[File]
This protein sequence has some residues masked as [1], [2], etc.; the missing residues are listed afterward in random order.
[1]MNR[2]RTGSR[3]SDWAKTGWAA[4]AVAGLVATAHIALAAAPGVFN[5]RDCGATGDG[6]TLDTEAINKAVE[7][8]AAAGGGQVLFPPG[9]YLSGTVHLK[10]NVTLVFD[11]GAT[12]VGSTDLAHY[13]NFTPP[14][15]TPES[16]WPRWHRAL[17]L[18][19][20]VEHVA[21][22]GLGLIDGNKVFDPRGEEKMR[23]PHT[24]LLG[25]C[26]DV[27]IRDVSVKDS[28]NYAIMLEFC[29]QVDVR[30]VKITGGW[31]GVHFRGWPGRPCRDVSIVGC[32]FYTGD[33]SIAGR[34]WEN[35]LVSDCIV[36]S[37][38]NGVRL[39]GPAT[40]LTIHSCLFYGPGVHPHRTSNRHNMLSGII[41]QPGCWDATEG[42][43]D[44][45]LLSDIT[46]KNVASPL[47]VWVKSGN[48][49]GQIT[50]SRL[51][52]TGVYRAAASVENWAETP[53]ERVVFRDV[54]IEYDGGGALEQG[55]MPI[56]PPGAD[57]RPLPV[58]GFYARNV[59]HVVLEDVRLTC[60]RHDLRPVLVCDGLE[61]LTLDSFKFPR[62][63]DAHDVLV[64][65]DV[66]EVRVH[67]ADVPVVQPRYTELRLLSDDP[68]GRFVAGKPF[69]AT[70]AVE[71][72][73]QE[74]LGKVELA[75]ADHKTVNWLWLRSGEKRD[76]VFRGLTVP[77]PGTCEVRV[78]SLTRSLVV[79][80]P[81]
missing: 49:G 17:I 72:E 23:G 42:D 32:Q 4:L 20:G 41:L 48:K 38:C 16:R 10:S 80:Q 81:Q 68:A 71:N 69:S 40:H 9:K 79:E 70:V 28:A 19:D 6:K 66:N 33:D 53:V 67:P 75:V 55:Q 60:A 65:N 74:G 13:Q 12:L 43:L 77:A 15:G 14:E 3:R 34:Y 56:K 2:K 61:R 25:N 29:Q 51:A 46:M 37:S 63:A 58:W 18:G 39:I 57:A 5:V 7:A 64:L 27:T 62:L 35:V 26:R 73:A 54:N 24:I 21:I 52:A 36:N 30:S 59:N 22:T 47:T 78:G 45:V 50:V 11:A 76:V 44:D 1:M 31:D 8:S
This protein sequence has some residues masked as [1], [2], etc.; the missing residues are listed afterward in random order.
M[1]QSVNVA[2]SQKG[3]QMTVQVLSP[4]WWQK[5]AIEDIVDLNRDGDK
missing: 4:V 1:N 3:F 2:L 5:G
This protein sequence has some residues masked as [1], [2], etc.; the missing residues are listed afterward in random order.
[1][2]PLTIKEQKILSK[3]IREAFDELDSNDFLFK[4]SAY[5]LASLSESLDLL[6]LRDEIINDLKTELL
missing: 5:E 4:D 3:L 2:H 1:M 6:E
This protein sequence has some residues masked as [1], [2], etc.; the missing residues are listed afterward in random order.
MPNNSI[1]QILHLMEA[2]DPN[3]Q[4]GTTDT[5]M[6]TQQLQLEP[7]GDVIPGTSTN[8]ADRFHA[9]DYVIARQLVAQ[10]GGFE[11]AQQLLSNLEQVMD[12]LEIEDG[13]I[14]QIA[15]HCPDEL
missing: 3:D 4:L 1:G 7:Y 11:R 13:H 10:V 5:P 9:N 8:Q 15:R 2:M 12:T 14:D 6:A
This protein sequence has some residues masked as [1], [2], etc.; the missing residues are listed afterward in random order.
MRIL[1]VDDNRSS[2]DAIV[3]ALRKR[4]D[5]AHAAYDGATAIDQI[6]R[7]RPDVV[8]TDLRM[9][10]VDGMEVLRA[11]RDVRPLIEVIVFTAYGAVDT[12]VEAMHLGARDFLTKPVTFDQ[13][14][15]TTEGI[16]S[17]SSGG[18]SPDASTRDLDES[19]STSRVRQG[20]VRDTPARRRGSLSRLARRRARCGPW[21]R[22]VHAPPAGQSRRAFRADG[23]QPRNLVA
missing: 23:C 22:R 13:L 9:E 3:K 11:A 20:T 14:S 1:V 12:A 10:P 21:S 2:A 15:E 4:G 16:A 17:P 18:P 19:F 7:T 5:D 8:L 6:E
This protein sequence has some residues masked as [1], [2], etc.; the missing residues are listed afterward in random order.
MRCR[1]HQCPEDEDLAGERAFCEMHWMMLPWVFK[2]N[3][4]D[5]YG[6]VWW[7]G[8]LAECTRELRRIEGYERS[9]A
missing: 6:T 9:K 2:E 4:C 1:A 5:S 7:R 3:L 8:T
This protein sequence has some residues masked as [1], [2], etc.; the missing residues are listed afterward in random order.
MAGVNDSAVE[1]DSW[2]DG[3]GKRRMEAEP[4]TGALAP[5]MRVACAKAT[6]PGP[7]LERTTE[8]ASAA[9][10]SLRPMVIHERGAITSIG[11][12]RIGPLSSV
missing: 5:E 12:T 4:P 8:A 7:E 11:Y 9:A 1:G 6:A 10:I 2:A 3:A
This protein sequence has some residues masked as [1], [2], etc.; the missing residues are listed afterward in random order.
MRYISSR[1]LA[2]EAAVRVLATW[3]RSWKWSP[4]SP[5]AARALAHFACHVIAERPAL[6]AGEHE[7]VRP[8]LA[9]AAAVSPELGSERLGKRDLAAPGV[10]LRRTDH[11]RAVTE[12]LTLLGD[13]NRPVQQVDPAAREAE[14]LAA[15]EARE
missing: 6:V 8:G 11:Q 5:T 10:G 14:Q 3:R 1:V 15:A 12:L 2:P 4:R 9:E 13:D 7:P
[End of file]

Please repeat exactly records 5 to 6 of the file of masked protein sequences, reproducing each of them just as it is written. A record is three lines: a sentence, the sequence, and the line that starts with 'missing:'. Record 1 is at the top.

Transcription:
This protein sequence has some residues masked as [1], [2], etc.; the missing residues are listed afterward in random order.
MRIL[1]VDDNRSS[2]DAIV[3]ALRKR[4]D[5]AHAAYDGATAIDQI[6]R[7]RPDVV[8]TDLRM[9][10]VDGMEVLRA[11]RDVRPLIEVIVFTAYGAVDT[12]VEAMHLGARDFLTKPVTFDQ[13][14][15]TTEGI[16]S[17]SSGG[18]SPDASTRDLDES[19]STSRVRQG[20]VRDTPARRRGSLSRLARRRARCGPW[21]R[22]VHAPPAGQSRRAFRADG[23]QPRNLVA
missing: 23:C 22:R 13:L 9:E 3:K 11:A 20:T 14:S 1:V 12:A 10:P 21:S 2:A 15:E 4:G 16:A 17:P 18:P 19:F 7:T 5:D 8:L 6:E
This protein sequence has some residues masked as [1], [2], etc.; the missing residues are listed afterward in random order.
MRCR[1]HQCPEDEDLAGERAFCEMHWMMLPWVFK[2]N[3][4]D[5]YG[6]VWW[7]G[8]LAECTRELRRIEGYERS[9]A
missing: 6:T 9:K 2:E 4:C 1:A 5:S 7:R 3:L 8:T